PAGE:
Authors:
 [1];  [2];  [3]
  1. Univ. of Utah, Salt Lake City, UT (United States)
  2. Virginia Commonwealth Univ., Richmond, VA (United States)
  3. The Ohio State Univ., Columbus, OH (United States)
Publication Date:
Research Org.:
Univ. of Utah, Salt Lake City, UT (United States)
Sponsoring Org.:
USDOE Office of Nuclear Energy (NE)
OSTI Identifier:
1432793
Report Number(s):
14-6542
14-6542; TRN: US1801204
DOE Contract Number:  
NE0008310
Resource Type:
Technical Report
Country of Publication:
United States
Language:
English
Subject:
SPENT FUELS; FISSION PRODUCTS; NUCLEAR MATERIALS MANAGEMENT; BREEDER REACTORS

Citation Formats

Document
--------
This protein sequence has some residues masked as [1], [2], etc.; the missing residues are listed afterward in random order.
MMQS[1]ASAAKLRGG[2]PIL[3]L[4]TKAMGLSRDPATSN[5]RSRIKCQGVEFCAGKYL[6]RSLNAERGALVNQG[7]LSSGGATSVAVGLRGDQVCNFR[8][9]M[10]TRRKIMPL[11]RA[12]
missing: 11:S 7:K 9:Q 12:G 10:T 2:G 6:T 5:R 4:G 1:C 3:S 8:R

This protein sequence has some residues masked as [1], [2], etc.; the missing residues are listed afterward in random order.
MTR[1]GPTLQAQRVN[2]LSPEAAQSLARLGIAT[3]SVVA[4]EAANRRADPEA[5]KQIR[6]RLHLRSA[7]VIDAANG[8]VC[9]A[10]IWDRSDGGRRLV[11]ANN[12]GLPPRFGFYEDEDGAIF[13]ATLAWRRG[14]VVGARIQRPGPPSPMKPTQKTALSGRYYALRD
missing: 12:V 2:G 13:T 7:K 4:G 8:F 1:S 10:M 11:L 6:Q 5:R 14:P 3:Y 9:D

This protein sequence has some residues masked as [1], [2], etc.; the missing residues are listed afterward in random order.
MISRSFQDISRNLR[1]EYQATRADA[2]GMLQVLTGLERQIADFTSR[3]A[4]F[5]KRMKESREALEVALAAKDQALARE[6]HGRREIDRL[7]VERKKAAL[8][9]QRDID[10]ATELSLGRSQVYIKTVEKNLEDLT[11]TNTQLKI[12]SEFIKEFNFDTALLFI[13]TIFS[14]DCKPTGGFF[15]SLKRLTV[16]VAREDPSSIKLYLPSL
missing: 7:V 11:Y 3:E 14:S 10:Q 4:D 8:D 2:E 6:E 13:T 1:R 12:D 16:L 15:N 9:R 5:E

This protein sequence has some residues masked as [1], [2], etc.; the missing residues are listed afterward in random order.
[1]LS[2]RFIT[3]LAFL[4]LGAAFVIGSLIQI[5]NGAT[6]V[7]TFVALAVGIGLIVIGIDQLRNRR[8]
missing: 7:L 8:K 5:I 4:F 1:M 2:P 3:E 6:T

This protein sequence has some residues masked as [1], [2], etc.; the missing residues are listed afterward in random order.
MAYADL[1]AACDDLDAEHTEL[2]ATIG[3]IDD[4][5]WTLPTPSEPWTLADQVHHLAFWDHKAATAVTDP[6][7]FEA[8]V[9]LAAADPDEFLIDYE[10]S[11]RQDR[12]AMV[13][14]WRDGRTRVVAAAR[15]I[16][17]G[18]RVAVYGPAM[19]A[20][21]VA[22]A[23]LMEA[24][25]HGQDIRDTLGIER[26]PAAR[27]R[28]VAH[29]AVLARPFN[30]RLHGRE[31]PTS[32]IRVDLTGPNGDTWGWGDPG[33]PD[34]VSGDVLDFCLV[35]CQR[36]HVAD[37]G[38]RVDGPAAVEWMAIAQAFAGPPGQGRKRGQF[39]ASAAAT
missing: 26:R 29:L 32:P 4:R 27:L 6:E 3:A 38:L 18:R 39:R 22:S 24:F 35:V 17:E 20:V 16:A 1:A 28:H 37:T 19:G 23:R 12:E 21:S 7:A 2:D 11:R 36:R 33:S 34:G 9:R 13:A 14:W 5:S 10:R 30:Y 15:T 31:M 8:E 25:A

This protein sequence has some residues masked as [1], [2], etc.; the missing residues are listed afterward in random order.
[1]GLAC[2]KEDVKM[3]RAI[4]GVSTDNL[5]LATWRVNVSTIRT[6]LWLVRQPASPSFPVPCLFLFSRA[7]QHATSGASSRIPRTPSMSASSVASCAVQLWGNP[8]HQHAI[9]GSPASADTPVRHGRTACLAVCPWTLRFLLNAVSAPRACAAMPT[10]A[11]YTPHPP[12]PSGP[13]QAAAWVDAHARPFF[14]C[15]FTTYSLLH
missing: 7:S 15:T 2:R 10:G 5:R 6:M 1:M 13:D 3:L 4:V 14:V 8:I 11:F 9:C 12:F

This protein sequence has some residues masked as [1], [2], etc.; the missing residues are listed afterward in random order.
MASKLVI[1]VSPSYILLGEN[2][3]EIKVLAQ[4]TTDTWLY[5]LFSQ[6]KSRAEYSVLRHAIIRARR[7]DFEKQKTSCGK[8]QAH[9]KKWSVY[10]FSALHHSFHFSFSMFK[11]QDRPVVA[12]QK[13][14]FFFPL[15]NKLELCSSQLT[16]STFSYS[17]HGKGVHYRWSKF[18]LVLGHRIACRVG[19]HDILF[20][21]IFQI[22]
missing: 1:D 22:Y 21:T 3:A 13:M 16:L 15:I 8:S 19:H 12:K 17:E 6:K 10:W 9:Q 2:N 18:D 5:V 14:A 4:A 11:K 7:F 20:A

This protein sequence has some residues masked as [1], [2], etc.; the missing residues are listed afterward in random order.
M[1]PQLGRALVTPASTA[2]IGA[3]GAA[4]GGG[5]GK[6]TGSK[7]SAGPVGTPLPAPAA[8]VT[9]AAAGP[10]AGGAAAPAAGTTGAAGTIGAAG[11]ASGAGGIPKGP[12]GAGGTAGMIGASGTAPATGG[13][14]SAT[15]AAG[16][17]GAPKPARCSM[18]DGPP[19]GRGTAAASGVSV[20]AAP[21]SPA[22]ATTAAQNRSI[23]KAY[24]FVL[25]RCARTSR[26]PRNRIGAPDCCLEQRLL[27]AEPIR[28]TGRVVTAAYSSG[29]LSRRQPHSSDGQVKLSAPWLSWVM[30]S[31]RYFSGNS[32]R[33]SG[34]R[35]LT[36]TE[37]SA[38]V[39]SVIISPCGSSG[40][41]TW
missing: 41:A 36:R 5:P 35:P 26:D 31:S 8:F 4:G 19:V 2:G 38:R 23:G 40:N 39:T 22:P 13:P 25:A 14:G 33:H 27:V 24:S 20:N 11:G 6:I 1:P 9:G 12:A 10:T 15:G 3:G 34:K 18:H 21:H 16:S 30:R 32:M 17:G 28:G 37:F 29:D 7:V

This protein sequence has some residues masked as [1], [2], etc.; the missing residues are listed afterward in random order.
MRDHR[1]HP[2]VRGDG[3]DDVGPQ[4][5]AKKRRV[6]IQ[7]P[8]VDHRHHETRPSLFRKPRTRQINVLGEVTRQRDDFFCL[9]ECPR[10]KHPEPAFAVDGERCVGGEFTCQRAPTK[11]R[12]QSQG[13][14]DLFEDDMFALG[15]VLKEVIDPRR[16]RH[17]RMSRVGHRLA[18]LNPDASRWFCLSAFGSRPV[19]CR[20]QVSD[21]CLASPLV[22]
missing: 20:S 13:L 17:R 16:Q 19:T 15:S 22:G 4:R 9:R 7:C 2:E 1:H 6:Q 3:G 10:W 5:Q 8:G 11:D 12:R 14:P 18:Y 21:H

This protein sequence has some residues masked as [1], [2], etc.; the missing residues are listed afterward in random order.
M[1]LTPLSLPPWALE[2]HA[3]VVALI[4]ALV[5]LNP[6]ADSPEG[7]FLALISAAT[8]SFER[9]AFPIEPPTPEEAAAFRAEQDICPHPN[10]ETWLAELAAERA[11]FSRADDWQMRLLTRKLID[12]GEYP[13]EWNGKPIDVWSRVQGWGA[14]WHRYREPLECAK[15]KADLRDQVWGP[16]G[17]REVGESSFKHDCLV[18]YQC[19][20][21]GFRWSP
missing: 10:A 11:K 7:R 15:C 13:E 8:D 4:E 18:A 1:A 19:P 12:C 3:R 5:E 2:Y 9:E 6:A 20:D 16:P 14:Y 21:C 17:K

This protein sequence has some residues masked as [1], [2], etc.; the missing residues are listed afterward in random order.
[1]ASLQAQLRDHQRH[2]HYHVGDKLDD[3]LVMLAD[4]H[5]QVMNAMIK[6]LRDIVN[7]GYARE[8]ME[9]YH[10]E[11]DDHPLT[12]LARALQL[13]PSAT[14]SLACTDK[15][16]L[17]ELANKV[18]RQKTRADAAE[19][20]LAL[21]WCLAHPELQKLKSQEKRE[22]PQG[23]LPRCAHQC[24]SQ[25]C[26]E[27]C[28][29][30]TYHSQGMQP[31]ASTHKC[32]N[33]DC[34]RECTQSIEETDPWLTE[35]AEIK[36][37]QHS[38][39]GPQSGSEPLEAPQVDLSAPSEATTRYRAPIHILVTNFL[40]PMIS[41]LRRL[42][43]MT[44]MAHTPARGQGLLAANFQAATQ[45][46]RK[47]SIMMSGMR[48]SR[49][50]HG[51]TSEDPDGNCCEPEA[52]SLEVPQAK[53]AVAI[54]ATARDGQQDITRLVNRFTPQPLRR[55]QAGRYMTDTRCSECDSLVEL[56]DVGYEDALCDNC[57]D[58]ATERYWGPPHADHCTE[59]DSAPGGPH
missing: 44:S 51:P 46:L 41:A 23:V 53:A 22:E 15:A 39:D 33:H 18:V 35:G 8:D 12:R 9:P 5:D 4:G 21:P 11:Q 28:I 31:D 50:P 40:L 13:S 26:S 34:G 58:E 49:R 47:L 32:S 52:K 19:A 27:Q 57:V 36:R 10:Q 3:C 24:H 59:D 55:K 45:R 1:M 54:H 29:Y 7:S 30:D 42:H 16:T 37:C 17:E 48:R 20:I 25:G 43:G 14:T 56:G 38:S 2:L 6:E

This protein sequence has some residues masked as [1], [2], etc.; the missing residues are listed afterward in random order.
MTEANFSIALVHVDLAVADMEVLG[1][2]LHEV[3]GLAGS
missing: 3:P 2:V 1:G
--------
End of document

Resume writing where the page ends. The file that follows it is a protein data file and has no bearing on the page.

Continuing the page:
Simpson, Michael F., Phongikaroon, Supathorn, and Zhang, Jinsuo. Development and Optimization of Voltammetric Methods for Real Time Analysis of Electrorefiner Salt with High Concentrations of Actinides and Fission Products. United States: N. p., 2018. Web. doi:10.2172/1432793.
Simpson, Michael F., Phongikaroon, Supathorn, & Zhang, Jinsuo. Development and Optimization of Voltammetric Methods for Real Time Analysis of Electrorefiner Salt with High Concentrations of Actinides and Fission Products. United States. doi:10.2172/1432793.
Simpson, Michael F., Phongikaroon, Supathorn, and Zhang, Jinsuo. Fri . "Development and Optimization of Voltammetric Methods for Real Time Analysis of Electrorefiner Salt with High Concentrations of Actinides and Fission Products". United States. doi:10.2172/1432793. https://www.osti.gov/servlets/purl/1432793.
@article{osti_1432793,
title = {Development and Optimization of Voltammetric Methods for Real Time Analysis of Electrorefiner Salt with High Concentrations of Actinides and Fission Products},
author = {Simpson, Michael F. and Phongikaroon, Supathorn and Zhang, Jinsuo},